Consumer Info

Consumer Info

Choosing a Reputable Contractor

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For most people, the purchase of a home is the largest investment they will ever make. Whether contracting to build the home of your dreams or to remodel an existing one, choosing a reputable and professional contractor is the most important part in assuring the job is done properly, to your satisfaction, and on schedule. As a consumer you want to protect yourself against unreputable contractors. Quality construction by a professional contractor should not be an unrealistic expectation when building or remodeling a home. The time you spend investigating a contractor is well worth the peace of mind and quality of a finished product. If you are ready to build a new home or remodel an existing one, you are probably wondering what to look for in a responsible builder. Here are some tips!

Select a contractor you are comfortable with, who understands your needs, desires, and one you can communicate with easily. It is understandable why consumers are tempted to turn to less reputable and professional contractors because job quotes are almost always lower. But consumers need to remember the risks involved in hiring uninsured contractors who provide no written contracts or guarantees and who often pay no taxes. Don't look only at the bottom line. Reputable contractors won't mind consumers who thoroughly check their credentials. They welcome the idea. It means less likelihood of an unsatisfied customer, because a careful consumer is one who cares about his home. Hiring a professional, reputable contractor who is a member of the local, state and National builders association is part of the consumer's assurance of a quality job.

Be a Shrewd Customer

Buying or remodeling a home costs a lot. You should be especially careful before you sign a contract or pay any money. If you buy a $30 toaster and it doesn't work, your life will not be disrupted. But problems with a $100,000 house or a $10,000 remodeling job can be emotionally and financially draining so you should take adequate precautions to protect yourself.

One of the most important precautions is: GET EVERYTHING IN WRITING. A new home or remodeling job is a business transaction. No matter how friendly and trustworthy the people with whom you are dealing may seem, insist on having everything in writing. Committing everything to writing will prevent misunderstandings among all the parties involved. For instance, suppose you want a particular color of carpeting installed in your bedroom. If you orally tell the sales person or construction superintendent about your choice, there are many opportunities for the message to be garbled or forgotten before it is transmitted to the person who will actually install the carpet. If the wrong carpeting is installed, there will be no record that you made the request.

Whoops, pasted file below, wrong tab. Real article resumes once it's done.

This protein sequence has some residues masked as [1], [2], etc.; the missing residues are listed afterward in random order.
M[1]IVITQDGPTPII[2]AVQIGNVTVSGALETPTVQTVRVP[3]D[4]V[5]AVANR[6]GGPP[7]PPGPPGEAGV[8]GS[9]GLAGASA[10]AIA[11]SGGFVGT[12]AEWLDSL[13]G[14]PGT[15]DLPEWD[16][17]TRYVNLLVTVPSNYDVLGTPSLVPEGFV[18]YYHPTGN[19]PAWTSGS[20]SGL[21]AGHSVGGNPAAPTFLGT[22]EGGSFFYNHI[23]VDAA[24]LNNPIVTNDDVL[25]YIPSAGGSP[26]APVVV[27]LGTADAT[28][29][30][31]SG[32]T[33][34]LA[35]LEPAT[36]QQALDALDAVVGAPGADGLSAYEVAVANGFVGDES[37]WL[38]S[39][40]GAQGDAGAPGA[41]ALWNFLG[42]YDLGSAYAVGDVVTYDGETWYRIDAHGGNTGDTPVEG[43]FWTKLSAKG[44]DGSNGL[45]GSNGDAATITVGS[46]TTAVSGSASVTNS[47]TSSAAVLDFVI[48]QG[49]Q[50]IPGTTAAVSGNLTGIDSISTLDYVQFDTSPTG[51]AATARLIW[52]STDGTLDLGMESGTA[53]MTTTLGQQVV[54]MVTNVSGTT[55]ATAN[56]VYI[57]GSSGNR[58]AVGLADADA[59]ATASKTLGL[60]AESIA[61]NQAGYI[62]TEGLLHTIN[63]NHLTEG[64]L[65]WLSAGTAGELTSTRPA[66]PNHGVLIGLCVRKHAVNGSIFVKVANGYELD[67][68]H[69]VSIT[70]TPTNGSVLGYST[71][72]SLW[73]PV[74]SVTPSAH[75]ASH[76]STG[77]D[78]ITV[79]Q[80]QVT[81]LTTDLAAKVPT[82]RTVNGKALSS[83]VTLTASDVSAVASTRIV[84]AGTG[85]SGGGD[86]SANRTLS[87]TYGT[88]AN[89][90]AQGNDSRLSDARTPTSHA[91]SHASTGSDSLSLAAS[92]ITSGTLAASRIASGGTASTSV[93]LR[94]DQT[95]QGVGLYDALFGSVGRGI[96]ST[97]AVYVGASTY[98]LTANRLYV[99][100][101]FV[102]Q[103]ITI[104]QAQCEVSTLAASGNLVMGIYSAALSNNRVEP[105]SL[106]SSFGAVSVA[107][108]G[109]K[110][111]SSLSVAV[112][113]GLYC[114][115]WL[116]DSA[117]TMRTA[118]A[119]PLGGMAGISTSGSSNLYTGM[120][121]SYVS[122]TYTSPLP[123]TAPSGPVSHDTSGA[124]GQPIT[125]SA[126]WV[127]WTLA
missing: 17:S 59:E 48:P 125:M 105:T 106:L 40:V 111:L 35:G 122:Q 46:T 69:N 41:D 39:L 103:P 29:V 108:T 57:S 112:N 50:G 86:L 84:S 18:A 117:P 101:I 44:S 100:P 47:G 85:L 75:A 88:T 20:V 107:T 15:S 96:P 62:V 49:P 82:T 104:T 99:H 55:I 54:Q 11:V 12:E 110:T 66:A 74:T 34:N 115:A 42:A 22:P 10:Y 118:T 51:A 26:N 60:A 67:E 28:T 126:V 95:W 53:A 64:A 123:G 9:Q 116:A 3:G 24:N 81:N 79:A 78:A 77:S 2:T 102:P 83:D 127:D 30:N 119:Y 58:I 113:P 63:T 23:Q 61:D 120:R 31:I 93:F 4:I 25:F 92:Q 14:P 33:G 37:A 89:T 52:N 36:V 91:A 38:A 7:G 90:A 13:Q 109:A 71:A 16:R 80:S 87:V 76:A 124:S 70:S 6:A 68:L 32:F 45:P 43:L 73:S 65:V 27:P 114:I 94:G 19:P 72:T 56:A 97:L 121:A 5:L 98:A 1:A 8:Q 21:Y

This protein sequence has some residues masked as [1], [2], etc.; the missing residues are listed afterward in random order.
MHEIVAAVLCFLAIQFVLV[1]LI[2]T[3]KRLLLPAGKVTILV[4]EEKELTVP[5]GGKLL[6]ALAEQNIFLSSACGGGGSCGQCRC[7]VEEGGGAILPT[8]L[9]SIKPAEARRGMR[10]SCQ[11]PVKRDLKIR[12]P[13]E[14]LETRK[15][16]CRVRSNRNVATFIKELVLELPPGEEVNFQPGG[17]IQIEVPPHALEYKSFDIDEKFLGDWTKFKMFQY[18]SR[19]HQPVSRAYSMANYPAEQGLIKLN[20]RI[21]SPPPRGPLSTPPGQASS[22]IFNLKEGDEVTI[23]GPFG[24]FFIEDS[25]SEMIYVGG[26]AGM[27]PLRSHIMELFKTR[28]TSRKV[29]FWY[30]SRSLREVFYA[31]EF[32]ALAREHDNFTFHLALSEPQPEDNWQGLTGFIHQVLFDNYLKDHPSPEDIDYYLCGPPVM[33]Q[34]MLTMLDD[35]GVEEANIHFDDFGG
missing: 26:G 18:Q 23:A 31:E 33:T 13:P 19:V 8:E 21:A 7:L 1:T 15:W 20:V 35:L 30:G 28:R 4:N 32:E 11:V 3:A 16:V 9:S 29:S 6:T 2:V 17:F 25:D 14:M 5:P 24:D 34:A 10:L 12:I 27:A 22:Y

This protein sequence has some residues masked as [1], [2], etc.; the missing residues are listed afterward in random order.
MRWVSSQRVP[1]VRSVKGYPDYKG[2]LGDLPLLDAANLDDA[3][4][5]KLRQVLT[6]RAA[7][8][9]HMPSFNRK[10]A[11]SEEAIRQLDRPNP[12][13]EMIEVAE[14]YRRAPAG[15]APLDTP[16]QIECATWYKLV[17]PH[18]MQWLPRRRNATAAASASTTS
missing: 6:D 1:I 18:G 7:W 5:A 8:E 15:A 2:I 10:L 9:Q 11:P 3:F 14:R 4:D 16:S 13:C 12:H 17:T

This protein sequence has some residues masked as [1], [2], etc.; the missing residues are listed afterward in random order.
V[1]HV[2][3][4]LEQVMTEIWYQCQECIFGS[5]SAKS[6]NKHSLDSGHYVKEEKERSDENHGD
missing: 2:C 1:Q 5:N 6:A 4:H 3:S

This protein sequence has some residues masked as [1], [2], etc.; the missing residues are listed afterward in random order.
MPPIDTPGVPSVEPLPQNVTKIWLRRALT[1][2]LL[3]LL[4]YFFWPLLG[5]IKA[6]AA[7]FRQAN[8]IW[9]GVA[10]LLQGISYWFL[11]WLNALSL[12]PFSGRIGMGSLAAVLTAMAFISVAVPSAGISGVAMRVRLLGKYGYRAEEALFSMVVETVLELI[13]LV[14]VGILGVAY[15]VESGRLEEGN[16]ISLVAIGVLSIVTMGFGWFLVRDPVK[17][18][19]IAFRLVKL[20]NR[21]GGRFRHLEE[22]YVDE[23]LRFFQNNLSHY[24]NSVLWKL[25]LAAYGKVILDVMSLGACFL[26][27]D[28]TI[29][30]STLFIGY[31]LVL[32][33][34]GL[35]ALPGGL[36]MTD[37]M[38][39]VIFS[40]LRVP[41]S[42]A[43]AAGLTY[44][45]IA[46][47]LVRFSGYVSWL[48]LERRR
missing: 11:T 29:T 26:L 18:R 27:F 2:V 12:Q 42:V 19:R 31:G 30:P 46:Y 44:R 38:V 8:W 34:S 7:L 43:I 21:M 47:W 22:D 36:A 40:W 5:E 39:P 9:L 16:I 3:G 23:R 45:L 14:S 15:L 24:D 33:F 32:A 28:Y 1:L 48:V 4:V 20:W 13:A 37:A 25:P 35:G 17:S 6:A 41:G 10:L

Another important rule is: THE LOWEST BID IS NOT ALWAYS THE ONE YOU SHOULD TAKE. With a new Home or remodeling job, a lower bid could mean that lesser quality workmanship and/or materials will be employed. A good way to protect yourself is to shop around and get an adequate number of bids before you make your final decision. If you solicit four bids, with three of them about the same but the fourth substantially lower, you should immediately become suspicious about why the fourth is so low.

When selecting a contractor, try to get recommendations from people who have already done business with the person. You should talk to people who have gone through the same type of transaction that you are considering. Contact your local homebuilders association to find out if the contractor is a member. Membership in a homebuilders association generally means that the contractor is an established member of the community and is not the type who is going to skip town before your job is finished. You should also contact your city, county or state consumer affairs office. They might be able to advise you about general ways to protect yourself when selecting a contractor and tell you if there have been any complaints about specific contractors.

Keep in mind that if there are no complaints on file against a particular contractor, there is still a potential for problems. A consumer protections agency will have complaints. Not everyone with a problem takes the time to contact these agencies.

The most important advice to keep in mind is: DO YOUR HOMEWORK AND ASK A LOT OF QUESTIONS. You should ask questions before you make any commitments rather than after problems have developed. The extra effort will pay major dividends, which will add to the enjoyment of your new home or remodeling job.

Reprinted from NAHB housing News Service Release 9/89

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